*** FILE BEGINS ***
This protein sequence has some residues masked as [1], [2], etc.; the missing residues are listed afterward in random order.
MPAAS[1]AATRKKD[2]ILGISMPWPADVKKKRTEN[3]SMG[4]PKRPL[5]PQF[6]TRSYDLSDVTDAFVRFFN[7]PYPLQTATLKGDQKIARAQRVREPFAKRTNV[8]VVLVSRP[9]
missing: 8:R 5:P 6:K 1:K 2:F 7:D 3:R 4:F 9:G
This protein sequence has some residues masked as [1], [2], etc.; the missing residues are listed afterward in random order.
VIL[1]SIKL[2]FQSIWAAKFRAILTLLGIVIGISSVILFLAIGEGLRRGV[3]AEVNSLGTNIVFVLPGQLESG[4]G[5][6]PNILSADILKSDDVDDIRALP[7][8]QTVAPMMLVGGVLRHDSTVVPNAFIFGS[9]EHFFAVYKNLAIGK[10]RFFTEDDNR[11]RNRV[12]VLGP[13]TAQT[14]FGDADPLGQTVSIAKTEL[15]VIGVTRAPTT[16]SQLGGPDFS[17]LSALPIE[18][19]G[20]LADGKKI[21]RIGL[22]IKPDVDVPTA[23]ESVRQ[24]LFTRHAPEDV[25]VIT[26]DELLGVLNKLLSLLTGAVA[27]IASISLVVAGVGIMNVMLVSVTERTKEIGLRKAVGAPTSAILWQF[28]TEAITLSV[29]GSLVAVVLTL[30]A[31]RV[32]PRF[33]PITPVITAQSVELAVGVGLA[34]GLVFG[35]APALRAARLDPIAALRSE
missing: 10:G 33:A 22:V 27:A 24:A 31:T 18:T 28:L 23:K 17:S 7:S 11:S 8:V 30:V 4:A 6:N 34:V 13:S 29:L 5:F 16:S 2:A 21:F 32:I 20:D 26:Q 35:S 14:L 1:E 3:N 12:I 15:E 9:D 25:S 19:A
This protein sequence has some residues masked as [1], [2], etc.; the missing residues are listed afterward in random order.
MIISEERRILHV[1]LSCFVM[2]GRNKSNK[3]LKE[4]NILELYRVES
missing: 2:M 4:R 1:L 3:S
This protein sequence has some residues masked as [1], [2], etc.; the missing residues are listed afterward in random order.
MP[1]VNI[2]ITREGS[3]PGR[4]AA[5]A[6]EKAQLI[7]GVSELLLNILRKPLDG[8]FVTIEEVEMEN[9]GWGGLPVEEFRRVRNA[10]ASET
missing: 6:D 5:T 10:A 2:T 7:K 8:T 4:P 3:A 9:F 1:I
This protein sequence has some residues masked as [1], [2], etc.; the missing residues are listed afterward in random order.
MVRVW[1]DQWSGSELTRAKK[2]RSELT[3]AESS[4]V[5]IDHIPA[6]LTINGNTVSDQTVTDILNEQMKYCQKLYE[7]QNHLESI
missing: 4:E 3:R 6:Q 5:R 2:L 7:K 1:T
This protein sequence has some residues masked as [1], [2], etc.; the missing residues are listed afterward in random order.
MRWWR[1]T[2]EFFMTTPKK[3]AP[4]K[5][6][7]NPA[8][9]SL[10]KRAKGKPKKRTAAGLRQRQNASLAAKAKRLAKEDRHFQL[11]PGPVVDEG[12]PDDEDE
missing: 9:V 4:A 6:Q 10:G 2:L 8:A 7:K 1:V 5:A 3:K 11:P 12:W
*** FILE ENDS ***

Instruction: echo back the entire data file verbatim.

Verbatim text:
This protein sequence has some residues masked as [1], [2], etc.; the missing residues are listed afterward in random order.
MPAAS[1]AATRKKD[2]ILGISMPWPADVKKKRTEN[3]SMG[4]PKRPL[5]PQF[6]TRSYDLSDVTDAFVRFFN[7]PYPLQTATLKGDQKIARAQRVREPFAKRTNV[8]VVLVSRP[9]
missing: 8:R 5:P 6:K 1:K 2:F 7:D 3:R 4:F 9:G
This protein sequence has some residues masked as [1], [2], etc.; the missing residues are listed afterward in random order.
VIL[1]SIKL[2]FQSIWAAKFRAILTLLGIVIGISSVILFLAIGEGLRRGV[3]AEVNSLGTNIVFVLPGQLESG[4]G[5][6]PNILSADILKSDDVDDIRALP[7][8]QTVAPMMLVGGVLRHDSTVVPNAFIFGS[9]EHFFAVYKNLAIGK[10]RFFTEDDNR[11]RNRV[12]VLGP[13]TAQT[14]FGDADPLGQTVSIAKTEL[15]VIGVTRAPTT[16]SQLGGPDFS[17]LSALPIE[18][19]G[20]LADGKKI[21]RIGL[22]IKPDVDVPTA[23]ESVRQ[24]LFTRHAPEDV[25]VIT[26]DELLGVLNKLLSLLTGAVA[27]IASISLVVAGVGIMNVMLVSVTERTKEIGLRKAVGAPTSAILWQF[28]TEAITLSV[29]GSLVAVVLTL[30]A[31]RV[32]PRF[33]PITPVITAQSVELAVGVGLA[34]GLVFG[35]APALRAARLDPIAALRSE
missing: 10:G 33:A 22:V 27:A 24:A 31:T 18:T 28:L 23:K 17:S 7:S 11:S 8:V 30:V 4:A 6:N 34:V 13:S 29:L 5:F 16:S 2:A 21:F 32:I 20:D 26:Q 35:S 14:L 1:E 3:N 12:I 15:E 9:D 25:S 19:A
This protein sequence has some residues masked as [1], [2], etc.; the missing residues are listed afterward in random order.
MIISEERRILHV[1]LSCFVM[2]GRNKSNK[3]LKE[4]NILELYRVES
missing: 2:M 4:R 1:L 3:S
This protein sequence has some residues masked as [1], [2], etc.; the missing residues are listed afterward in random order.
MP[1]VNI[2]ITREGS[3]PGR[4]AA[5]A[6]EKAQLI[7]GVSELLLNILRKPLDG[8]FVTIEEVEMEN[9]GWGGLPVEEFRRVRNA[10]ASET
missing: 6:D 5:T 10:A 2:T 7:K 8:T 4:P 3:A 9:F 1:I
This protein sequence has some residues masked as [1], [2], etc.; the missing residues are listed afterward in random order.
MVRVW[1]DQWSGSELTRAKK[2]RSELT[3]AESS[4]V[5]IDHIPA[6]LTINGNTVSDQTVTDILNEQMKYCQKLYE[7]QNHLESI
missing: 4:E 3:R 6:Q 5:R 2:L 7:K 1:T
This protein sequence has some residues masked as [1], [2], etc.; the missing residues are listed afterward in random order.
MRWWR[1]T[2]EFFMTTPKK[3]AP[4]K[5][6][7]NPA[8][9]SL[10]KRAKGKPKKRTAAGLRQRQNASLAAKAKRLAKEDRHFQL[11]PGPVVDEG[12]PDDEDE
missing: 9:V 4:A 6:Q 10:G 2:L 8:A 7:K 1:V 5:A 3:K 11:P 12:W